Once you write a book proposal, it’s time to query literary agents, the folks who will pitch—and sell—your book to publishers.
Here are 10 tips to help you get to “yes” from those agents you query:
- Have the book proposal finished and ready to go. There’s nothing worse for killing momentum than getting a big yes, only to have to scramble for days to get the proposal in shape. Even worse is sending a proposal with typos or that isn’t completely polished. You want to make your best case. You usually only have one chance with each literary agent. Have a book proposal coach or editor edit your proposal before sending out queries.
- Do your research. Query only agents who are a good match and looking for books in your genre and subject. Resources include PubMatch and Jeff Herman’s Guide to Book Publishers, Editors and Literary Agents.
- In your query, address why you chose that particular agent. Perhaps it’s because of one or more books they represented (excellent research!) or the type of books they represent overall.
- Only send the proposal once requested. If you meet at a conference and they invite you to send a proposal, great. If a friend introduces you and the literary agent requests your proposal, also great. Otherwise, you’ll need to start with a query letter and no book proposal.
- Put “Requested Proposal for x” in your subject line. That way, you will avoid the dreaded slush pile. You can include the name of the conference where you met if you met in person.
Make sure they receive your proposal (once they’ve invited it). If you don’t get a confirmation of receipt from the agent, feel free to follow up in a couple of weeks to say you are making sure they received the proposal. Often, they missed it and your follow up can bring your proposal to the front of the queue.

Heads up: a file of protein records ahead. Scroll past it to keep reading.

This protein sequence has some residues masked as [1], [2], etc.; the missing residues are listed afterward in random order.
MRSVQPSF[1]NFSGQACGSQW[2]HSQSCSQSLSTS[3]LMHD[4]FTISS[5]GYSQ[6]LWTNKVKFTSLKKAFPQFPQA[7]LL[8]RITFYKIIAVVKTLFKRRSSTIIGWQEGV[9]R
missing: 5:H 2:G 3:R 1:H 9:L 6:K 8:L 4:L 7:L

- Let the agent know whether you are sending the proposal to other agents and how many, when you send the proposal to them. I tend to limit it to somewhere between 2 and 4, usually on the lower end. Sometimes I give an agent an exclusive for the first few weeks, if that agent seems a particularly strong match for the book and author. You don’t want to waste a busy agent’s time with a proposal so many agents are reading. And you should do your homework ahead to know who your top choices are. In addition, if you only query two at a time, you may get valuable feedback from an agent who passed on the proposal. You can use their concerns and feedback to improve the proposal for the next round of queries.
- If you hear from an agent and are interested in hearing from others you queried, let the other agents know that you have received an offer of representation from another agent and would like to know if they are interested. Often agents will move quickly to complete their reading and get back to you with a yay or nay.
- Have your list of questions to ask a literary agent at the ready. Ask these questions to help ensure the best match for your book, your needs and your style.
- Look for an agent who is passionate about your book. Their passion will rub off on publishers and can even generate a more significant advance, in addition to a book deal. A big name agent may delegate your book to an assistant. And there are plenty of smaller agents who get excellent, six figure book deals for their clients. In my experience, it’s their passion and commitment to a project that predicts success. When an agent wrote me a note and called me the next day to tell me why she would be the best agent to represent a particular book and then offered to meet the authors in New York City in the coming week, I knew she was more passionate than anyone else and would sell that book well. Indeed these first time authors with a modest platform got a six figure book deal!
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